In this video you learn how to get you figure ready for data. The
figure() object is not only the foundation of your data visualization but also the object that unlocks all of Bokeh’s available tools for visualizing data.
The code below explores just a few of the cusomization options available.
Here are some other helpful links on this topic:
- The Bokeh Plot Class is the superclass of the figure() object, from which figures inherit a lot of their attributes.
- The Figure Class documentation is a good place to find more detail about the arguments of the figure() object.
Here are a few specific customization options worth checking out:
- Text Properties covers all the attributes related to changing font styles, sizes, colors, and so forth.
- TickFormatters are built-in objects specifically for formatting your axes using Python-like string formatting syntax.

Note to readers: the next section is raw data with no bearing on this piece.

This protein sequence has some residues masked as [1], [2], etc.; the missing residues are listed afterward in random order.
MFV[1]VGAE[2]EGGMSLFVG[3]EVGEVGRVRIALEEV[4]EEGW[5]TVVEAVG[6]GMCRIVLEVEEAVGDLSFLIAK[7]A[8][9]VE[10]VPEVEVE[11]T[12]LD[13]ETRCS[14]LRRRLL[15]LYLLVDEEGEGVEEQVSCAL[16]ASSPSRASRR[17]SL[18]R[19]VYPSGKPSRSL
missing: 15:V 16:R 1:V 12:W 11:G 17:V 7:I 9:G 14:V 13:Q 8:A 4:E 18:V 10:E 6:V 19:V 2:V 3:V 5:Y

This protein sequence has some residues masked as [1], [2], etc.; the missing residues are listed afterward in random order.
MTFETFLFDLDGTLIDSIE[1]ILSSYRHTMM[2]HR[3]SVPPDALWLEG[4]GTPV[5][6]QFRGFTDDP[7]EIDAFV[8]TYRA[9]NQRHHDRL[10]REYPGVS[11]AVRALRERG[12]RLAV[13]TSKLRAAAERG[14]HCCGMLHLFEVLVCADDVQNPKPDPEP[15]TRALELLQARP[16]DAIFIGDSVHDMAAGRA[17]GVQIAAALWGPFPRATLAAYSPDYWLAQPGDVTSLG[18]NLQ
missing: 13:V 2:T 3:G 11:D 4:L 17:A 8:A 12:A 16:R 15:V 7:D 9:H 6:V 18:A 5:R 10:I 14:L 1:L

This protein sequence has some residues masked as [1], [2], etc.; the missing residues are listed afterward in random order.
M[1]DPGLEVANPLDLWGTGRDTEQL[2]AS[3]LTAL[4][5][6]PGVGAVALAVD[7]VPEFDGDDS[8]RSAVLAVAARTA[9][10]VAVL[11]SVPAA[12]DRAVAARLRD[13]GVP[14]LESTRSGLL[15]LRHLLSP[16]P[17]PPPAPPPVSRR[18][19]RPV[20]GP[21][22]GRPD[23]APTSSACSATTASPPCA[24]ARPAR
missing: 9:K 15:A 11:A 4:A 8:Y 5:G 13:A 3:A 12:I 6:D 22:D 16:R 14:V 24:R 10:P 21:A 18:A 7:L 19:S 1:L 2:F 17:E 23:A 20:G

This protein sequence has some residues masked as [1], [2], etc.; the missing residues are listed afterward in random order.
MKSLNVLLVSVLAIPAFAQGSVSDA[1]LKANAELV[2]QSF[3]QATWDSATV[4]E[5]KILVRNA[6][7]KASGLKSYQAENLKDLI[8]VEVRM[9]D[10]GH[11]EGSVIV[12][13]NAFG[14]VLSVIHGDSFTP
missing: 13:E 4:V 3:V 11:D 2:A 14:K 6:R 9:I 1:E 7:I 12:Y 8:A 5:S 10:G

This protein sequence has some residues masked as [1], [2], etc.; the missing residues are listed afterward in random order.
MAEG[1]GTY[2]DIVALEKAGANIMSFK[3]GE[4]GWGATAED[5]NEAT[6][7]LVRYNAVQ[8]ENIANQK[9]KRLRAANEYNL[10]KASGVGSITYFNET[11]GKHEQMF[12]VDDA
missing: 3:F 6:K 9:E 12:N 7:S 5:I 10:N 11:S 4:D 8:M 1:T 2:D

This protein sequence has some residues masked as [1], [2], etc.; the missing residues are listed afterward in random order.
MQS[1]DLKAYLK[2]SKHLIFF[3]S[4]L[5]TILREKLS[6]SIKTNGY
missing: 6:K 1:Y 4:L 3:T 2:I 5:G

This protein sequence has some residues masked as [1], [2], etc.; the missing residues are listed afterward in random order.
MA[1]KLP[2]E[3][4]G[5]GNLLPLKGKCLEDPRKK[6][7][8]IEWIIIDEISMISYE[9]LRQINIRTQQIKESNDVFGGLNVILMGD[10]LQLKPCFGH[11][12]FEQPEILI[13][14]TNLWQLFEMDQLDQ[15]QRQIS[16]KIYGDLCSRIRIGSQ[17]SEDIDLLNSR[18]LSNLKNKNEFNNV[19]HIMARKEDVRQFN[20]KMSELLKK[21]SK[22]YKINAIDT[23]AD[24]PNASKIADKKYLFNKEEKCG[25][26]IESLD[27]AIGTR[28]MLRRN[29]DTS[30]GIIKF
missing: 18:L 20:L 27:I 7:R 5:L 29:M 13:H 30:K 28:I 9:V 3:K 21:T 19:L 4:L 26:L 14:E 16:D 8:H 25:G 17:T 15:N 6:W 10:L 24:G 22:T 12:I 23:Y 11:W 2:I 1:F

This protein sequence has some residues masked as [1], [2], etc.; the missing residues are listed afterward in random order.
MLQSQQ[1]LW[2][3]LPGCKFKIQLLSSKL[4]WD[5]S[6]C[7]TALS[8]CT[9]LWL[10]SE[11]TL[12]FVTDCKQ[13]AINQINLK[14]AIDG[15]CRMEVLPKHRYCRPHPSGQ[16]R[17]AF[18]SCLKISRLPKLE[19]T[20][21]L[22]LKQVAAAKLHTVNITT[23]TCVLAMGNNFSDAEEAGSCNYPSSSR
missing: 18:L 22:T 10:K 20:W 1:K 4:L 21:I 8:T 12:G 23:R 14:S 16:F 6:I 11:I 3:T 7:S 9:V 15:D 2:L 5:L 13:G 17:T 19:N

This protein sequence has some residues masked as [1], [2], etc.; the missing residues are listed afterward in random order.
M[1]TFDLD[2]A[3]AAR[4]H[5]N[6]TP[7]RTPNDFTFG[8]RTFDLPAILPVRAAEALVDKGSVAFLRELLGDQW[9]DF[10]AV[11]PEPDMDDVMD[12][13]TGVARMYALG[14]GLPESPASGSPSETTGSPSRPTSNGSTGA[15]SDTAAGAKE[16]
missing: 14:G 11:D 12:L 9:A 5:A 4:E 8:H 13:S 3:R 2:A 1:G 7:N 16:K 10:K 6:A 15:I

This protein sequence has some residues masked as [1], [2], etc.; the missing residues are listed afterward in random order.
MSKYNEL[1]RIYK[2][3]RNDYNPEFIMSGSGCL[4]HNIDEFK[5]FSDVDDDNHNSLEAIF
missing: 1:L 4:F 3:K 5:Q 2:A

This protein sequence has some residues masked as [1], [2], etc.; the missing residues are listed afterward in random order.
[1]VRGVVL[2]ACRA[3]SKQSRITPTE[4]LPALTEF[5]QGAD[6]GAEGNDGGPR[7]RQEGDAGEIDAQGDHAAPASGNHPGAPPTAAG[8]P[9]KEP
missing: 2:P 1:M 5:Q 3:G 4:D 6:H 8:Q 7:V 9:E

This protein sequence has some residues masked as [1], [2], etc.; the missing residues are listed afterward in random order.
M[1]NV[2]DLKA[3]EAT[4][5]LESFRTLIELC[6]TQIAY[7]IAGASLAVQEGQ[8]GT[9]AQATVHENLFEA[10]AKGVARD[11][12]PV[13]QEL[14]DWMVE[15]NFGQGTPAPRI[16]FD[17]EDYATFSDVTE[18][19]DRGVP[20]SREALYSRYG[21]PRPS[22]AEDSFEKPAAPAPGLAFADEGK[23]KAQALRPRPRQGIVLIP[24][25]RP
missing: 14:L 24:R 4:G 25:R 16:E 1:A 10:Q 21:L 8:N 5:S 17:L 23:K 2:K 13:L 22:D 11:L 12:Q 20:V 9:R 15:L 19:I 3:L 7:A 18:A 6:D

# Bokeh Libraries from bokeh.io import output_file from bokeh.plotting import figure, show # The figure will be rendered in a static HTML file # called output_file_test.html output_file('output_file_test.html', title='Empty Bokeh Figure') # Example figure fig = figure(background_fill_color='gray', background_fill_alpha=0.5, border_fill_color='blue', border_fill_alpha=0.25, plot_height=300, plot_width=500, # h_symmetry=True, This parameter has been deprecated x_axis_label='X Label', x_axis_type='datetime', x_axis_location='above', x_range=('2018-01-01', '2018-06-30'), y_axis_label='Y Label', y_axis_type='linear', y_axis_location='left', y_range=(0, 100), title='Example Figure', title_location='right', toolbar_location='below', tools='save') # Remove the gridlines from the figure() object fig.grid.grid_line_color = None # See what it looks like show(fig)